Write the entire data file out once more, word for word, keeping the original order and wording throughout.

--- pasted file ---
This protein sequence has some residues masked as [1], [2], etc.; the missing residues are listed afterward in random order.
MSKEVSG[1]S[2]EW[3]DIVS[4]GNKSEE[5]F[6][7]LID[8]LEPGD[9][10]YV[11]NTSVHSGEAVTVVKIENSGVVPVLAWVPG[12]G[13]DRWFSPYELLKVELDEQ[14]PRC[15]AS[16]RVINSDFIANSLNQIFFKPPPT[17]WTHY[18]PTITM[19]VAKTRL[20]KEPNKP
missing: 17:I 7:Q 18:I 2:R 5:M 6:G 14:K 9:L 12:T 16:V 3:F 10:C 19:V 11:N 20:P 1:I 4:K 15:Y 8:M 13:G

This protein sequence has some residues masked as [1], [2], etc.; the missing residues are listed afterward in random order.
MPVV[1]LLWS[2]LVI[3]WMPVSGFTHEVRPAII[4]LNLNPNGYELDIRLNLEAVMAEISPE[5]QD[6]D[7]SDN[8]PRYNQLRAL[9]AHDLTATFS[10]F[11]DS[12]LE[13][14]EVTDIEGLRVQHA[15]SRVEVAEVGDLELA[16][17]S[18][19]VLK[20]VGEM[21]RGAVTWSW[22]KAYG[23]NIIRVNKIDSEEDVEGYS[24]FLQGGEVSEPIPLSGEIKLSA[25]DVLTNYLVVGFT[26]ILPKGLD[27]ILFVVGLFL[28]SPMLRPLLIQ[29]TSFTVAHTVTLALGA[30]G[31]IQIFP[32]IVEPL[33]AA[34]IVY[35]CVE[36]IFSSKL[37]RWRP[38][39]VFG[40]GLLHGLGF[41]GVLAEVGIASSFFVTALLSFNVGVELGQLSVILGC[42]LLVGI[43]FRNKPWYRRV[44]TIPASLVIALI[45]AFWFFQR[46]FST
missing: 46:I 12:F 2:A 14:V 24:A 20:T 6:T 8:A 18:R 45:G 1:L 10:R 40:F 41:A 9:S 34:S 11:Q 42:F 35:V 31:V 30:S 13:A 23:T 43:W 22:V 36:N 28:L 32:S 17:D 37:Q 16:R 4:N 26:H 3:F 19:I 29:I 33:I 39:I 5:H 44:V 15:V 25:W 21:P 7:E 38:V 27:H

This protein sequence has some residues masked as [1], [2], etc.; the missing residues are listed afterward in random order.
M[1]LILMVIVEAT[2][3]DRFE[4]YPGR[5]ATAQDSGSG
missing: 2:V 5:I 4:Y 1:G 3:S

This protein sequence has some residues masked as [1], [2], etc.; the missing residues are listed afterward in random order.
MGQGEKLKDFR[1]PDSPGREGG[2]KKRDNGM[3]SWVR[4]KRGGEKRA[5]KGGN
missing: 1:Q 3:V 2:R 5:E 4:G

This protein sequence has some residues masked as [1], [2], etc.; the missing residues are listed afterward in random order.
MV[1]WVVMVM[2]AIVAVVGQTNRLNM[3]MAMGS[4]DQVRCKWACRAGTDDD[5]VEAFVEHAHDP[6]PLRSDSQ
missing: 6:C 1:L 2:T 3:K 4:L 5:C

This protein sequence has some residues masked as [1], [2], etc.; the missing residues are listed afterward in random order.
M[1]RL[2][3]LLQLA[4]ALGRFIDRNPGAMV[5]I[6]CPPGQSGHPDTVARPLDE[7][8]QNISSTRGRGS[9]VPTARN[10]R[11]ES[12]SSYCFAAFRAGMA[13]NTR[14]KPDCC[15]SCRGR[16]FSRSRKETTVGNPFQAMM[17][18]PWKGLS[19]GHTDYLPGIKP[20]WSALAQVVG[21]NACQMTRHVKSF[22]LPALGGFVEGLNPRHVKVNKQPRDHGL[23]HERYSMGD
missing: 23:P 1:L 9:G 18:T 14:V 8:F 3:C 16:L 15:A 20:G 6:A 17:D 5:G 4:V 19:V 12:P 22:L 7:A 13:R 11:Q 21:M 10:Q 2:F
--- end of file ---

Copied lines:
This protein sequence has some residues masked as [1], [2], etc.; the missing residues are listed afterward in random order.
MSKEVSG[1]S[2]EW[3]DIVS[4]GNKSEE[5]F[6][7]LID[8]LEPGD[9][10]YV[11]NTSVHSGEAVTVVKIENSGVVPVLAWVPG[12]G[13]DRWFSPYELLKVELDEQ[14]PRC[15]AS[16]RVINSDFIANSLNQIFFKPPPT[17]WTHY[18]PTITM[19]VAKTRL[20]KEPNKP
missing: 17:I 7:Q 18:I 2:R 5:M 6:G 14:K 9:L 12:T 16:V 3:F 10:C 19:V 11:N 20:P 1:I 4:K 15:Y 8:M 13:G

This protein sequence has some residues masked as [1], [2], etc.; the missing residues are listed afterward in random order.
MPVV[1]LLWS[2]LVI[3]WMPVSGFTHEVRPAII[4]LNLNPNGYELDIRLNLEAVMAEISPE[5]QD[6]D[7]SDN[8]PRYNQLRAL[9]AHDLTATFS[10]F[11]DS[12]LE[13][14]EVTDIEGLRVQHA[15]SRVEVAEVGDLELA[16][17]S[18][19]VLK[20]VGEM[21]RGAVTWSW[22]KAYG[23]NIIRVNKIDSEEDVEGYS[24]FLQGGEVSEPIPLSGEIKLSA[25]DVLTNYLVVGFT[26]ILPKGLD[27]ILFVVGLFL[28]SPMLRPLLIQ[29]TSFTVAHTVTLALGA[30]G[31]IQIFP[32]IVEPL[33]AA[34]IVY[35]CVE[36]IFSSKL[37]RWRP[38][39]VFG[40]GLLHGLGF[41]GVLAEVGIASSFFVTALLSFNVGVELGQLSVILGC[42]LLVGI[43]FRNKPWYRRV[44]TIPASLVIALI[45]AFWFFQR[46]FST
missing: 46:I 12:F 2:A 14:V 24:A 20:T 6:T 8:A 18:R 45:G 1:L 10:R 40:F 41:A 9:S 34:S 11:Q 42:F 35:V 31:V 30:S 13:A 23:T 43:W 22:V 36:N 28:L 32:S 17:D 37:Q 16:R 4:N 26:H 3:F 19:I 29:I 33:I 39:I 5:H 44:V 15:V 25:W 21:P 7:E 38:V 27:H

This protein sequence has some residues masked as [1], [2], etc.; the missing residues are listed afterward in random order.
M[1]LILMVIVEAT[2][3]DRFE[4]YPGR[5]ATAQDSGSG
missing: 2:V 5:I 4:Y 1:G 3:S

This protein sequence has some residues masked as [1], [2], etc.; the missing residues are listed afterward in random order.
MGQGEKLKDFR[1]PDSPGREGG[2]KKRDNGM[3]SWVR[4]KRGGEKRA[5]KGGN
missing: 1:Q 3:V 2:R 5:E 4:G

This protein sequence has some residues masked as [1], [2], etc.; the missing residues are listed afterward in random order.
MV[1]WVVMVM[2]AIVAVVGQTNRLNM[3]MAMGS[4]DQVRCKWACRAGTDDD[5]VEAFVEHAHDP[6]PLRSDSQ
missing: 6:C 1:L 2:T 3:K 4:L 5:C

This protein sequence has some residues masked as [1], [2], etc.; the missing residues are listed afterward in random order.
M[1]RL[2][3]LLQLA[4]ALGRFIDRNPGAMV[5]I[6]CPPGQSGHPDTVARPLDE[7][8]QNISSTRGRGS[9]VPTARN[10]R[11]ES[12]SSYCFAAFRAGMA[13]NTR[14]KPDCC[15]SCRGR[16]FSRSRKETTVGNPFQAMM[17][18]PWKGLS[19]GHTDYLPGIKP[20]WSALAQVVG[21]NACQMTRHVKSF[22]LPALGGFVEGLNPRHVKVNKQPRDHGL[23]HERYSMGD
missing: 23:P 1:L 9:G 18:T 14:V 8:F 3:C 16:L 15:A 20:G 6:A 17:D 5:G 4:V 19:V 12:P 22:L 7:A 13:R 11:Q 21:M 10:Q 2:F